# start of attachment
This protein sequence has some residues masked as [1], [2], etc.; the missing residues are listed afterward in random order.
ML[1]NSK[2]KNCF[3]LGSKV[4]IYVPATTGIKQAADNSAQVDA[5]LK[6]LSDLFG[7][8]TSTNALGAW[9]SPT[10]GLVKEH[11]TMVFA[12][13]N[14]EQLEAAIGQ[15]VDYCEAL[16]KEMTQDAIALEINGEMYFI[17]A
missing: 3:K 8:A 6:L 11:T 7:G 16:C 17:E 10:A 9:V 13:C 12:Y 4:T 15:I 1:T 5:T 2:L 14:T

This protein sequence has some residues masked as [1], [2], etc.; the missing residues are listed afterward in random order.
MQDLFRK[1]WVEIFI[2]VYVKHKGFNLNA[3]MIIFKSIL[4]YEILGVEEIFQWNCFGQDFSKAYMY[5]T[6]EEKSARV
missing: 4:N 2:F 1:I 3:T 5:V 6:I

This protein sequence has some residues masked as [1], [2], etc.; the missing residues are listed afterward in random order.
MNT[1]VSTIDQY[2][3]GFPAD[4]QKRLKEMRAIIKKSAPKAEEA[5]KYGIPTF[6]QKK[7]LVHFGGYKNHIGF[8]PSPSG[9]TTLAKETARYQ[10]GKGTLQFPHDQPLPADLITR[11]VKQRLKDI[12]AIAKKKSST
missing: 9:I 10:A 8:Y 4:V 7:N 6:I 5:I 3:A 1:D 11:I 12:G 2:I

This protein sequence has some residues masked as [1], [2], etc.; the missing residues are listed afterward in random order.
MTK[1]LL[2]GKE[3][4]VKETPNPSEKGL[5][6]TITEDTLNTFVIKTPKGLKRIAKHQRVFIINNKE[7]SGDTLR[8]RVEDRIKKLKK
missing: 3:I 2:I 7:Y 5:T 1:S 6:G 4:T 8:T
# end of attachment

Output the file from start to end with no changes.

This protein sequence has some residues masked as [1], [2], etc.; the missing residues are listed afterward in random order.
ML[1]NSK[2]KNCF[3]LGSKV[4]IYVPATTGIKQAADNSAQVDA[5]LK[6]LSDLFG[7][8]TSTNALGAW[9]SPT[10]GLVKEH[11]TMVFA[12][13]N[14]EQLEAAIGQ[15]VDYCEAL[16]KEMTQDAIALEINGEMYFI[17]A
missing: 3:K 8:A 6:L 11:T 7:G 16:C 17:E 10:A 9:V 13:C 12:Y 4:T 15:I 1:T 5:T 2:L 14:T

This protein sequence has some residues masked as [1], [2], etc.; the missing residues are listed afterward in random order.
MQDLFRK[1]WVEIFI[2]VYVKHKGFNLNA[3]MIIFKSIL[4]YEILGVEEIFQWNCFGQDFSKAYMY[5]T[6]EEKSARV
missing: 4:N 2:F 1:I 3:T 5:V 6:I

This protein sequence has some residues masked as [1], [2], etc.; the missing residues are listed afterward in random order.
MNT[1]VSTIDQY[2][3]GFPAD[4]QKRLKEMRAIIKKSAPKAEEA[5]KYGIPTF[6]QKK[7]LVHFGGYKNHIGF[8]PSPSG[9]TTLAKETARYQ[10]GKGTLQFPHDQPLPADLITR[11]VKQRLKDI[12]AIAKKKSST
missing: 9:I 10:A 8:Y 4:V 7:N 6:I 5:I 3:A 1:D 11:I 12:G 2:I

This protein sequence has some residues masked as [1], [2], etc.; the missing residues are listed afterward in random order.
MTK[1]LL[2]GKE[3][4]VKETPNPSEKGL[5][6]TITEDTLNTFVIKTPKGLKRIAKHQRVFIINNKE[7]SGDTLR[8]RVEDRIKKLKK
missing: 3:I 2:I 7:Y 5:T 1:S 6:G 4:T 8:T